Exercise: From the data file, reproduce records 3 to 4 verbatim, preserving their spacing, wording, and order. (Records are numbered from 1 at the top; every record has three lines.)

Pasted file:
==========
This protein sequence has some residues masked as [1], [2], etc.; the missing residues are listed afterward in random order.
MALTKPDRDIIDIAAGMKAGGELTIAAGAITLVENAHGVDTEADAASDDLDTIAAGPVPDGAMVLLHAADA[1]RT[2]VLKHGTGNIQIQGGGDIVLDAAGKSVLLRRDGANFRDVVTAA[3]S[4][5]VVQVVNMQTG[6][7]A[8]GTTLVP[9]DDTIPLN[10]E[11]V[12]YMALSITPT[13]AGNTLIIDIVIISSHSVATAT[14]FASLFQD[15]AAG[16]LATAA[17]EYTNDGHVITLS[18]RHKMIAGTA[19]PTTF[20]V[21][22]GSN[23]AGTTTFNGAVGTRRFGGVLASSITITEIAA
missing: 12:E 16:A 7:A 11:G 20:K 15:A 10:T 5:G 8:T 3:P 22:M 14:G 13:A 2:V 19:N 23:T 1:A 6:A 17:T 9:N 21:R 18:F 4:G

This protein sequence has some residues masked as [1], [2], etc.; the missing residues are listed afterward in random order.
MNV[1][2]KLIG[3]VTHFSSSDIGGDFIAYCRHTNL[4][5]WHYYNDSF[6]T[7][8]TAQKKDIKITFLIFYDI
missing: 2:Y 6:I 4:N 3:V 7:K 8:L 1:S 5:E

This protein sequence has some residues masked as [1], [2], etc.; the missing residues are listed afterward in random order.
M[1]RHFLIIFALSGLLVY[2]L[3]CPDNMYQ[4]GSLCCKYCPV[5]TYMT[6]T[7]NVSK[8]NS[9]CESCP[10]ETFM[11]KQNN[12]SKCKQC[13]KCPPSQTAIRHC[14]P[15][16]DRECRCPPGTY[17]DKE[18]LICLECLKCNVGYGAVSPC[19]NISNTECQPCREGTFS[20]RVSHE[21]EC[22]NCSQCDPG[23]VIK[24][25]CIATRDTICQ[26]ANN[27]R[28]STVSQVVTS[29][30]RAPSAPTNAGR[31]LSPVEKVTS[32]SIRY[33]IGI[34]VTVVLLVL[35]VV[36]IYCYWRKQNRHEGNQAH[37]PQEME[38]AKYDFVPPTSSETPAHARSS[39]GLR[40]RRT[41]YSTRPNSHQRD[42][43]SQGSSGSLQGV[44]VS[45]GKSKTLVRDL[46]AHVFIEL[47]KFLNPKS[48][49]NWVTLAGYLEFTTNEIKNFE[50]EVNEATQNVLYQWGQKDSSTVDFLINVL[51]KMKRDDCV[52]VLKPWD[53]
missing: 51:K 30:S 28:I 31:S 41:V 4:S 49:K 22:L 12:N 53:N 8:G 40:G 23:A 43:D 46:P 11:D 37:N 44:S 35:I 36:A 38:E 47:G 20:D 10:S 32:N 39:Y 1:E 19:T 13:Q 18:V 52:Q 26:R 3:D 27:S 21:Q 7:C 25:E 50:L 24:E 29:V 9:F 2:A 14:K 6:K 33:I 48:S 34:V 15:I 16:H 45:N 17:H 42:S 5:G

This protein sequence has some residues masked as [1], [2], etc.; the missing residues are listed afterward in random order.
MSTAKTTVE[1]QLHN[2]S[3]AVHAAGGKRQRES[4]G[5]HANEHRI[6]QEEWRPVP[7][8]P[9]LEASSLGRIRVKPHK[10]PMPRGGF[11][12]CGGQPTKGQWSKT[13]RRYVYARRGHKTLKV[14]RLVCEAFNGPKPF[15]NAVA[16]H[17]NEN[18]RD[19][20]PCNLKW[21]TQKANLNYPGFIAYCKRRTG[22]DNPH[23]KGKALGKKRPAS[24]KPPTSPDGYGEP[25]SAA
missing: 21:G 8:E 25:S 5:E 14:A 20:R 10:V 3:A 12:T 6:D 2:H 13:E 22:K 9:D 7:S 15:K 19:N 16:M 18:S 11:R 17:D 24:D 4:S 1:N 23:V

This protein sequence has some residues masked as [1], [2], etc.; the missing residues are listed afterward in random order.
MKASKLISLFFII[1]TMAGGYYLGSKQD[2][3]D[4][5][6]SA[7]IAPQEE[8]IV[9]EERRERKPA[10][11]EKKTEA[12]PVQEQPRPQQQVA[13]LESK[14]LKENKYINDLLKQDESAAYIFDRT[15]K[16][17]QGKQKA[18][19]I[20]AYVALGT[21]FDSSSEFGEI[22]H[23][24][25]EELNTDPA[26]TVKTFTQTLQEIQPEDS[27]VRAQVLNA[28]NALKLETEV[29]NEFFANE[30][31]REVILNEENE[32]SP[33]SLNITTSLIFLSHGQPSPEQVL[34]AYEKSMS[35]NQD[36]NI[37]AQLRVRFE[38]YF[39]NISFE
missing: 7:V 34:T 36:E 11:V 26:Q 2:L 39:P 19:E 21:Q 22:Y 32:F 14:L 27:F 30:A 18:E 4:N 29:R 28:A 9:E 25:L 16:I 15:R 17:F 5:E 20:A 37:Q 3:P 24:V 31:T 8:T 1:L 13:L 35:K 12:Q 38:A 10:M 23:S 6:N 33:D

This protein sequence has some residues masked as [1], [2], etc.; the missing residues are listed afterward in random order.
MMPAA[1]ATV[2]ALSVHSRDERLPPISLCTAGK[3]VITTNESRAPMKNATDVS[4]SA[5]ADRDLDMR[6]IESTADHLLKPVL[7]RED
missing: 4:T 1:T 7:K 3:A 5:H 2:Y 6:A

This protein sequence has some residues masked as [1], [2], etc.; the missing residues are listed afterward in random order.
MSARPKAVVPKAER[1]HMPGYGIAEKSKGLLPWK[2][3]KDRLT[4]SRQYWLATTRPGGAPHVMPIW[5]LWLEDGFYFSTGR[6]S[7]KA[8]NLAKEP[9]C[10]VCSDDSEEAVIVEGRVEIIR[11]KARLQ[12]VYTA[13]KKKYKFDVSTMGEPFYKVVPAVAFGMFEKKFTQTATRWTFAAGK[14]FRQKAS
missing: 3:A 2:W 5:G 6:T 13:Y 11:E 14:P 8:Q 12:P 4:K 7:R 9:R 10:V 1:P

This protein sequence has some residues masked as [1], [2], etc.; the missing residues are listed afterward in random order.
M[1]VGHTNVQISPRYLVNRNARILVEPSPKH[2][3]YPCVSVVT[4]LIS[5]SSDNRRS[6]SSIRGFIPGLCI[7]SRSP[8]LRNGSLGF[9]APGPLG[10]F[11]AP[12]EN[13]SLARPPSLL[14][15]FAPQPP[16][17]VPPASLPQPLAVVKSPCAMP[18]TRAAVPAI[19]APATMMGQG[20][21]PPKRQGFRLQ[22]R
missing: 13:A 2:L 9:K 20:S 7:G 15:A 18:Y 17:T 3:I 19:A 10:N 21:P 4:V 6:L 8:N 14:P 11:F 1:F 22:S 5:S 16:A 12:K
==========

This protein sequence has some residues masked as [1], [2], etc.; the missing residues are listed afterward in random order.
M[1]RHFLIIFALSGLLVY[2]L[3]CPDNMYQ[4]GSLCCKYCPV[5]TYMT[6]T[7]NVSK[8]NS[9]CESCP[10]ETFM[11]KQNN[12]SKCKQC[13]KCPPSQTAIRHC[14]P[15][16]DRECRCPPGTY[17]DKE[18]LICLECLKCNVGYGAVSPC[19]NISNTECQPCREGTFS[20]RVSHE[21]EC[22]NCSQCDPG[23]VIK[24][25]CIATRDTICQ[26]ANN[27]R[28]STVSQVVTS[29][30]RAPSAPTNAGR[31]LSPVEKVTS[32]SIRY[33]IGI[34]VTVVLLVL[35]VV[36]IYCYWRKQNRHEGNQAH[37]PQEME[38]AKYDFVPPTSSETPAHARSS[39]GLR[40]RRT[41]YSTRPNSHQRD[42][43]SQGSSGSLQGV[44]VS[45]GKSKTLVRDL[46]AHVFIEL[47]KFLNPKS[48][49]NWVTLAGYLEFTTNEIKNFE[50]EVNEATQNVLYQWGQKDSSTVDFLINVL[51]KMKRDDCV[52]VLKPWD[53]
missing: 51:K 30:S 28:I 31:S 41:V 4:S 49:K 22:L 12:N 53:N 8:G 40:G 23:A 43:D 46:P 11:D 37:N 44:S 35:I 36:A 38:E 47:G 20:D 10:S 32:N 39:Y 1:E 19:T 13:Q 18:V 52:Q 26:R 3:D 27:S 21:Q 7:C 25:E 50:L 24:E 29:V 9:F 2:A 14:K 6:K 33:I 48:S 34:V 15:I 16:H 45:N 17:H 42:S 5:G

This protein sequence has some residues masked as [1], [2], etc.; the missing residues are listed afterward in random order.
MSTAKTTVE[1]QLHN[2]S[3]AVHAAGGKRQRES[4]G[5]HANEHRI[6]QEEWRPVP[7][8]P[9]LEASSLGRIRVKPHK[10]PMPRGGF[11][12]CGGQPTKGQWSKT[13]RRYVYARRGHKTLKV[14]RLVCEAFNGPKPF[15]NAVA[16]H[17]NEN[18]RD[19][20]PCNLKW[21]TQKANLNYPGFIAYCKRRTG[22]DNPH[23]KGKALGKKRPAS[24]KPPTSPDGYGEP[25]SAA
missing: 21:G 8:E 25:S 5:E 14:A 20:R 10:V 3:A 12:T 6:D 2:H 13:E 22:K 9:D 7:S 15:K 19:N 16:M 18:S 11:R 17:D 24:D 4:S 1:N 23:V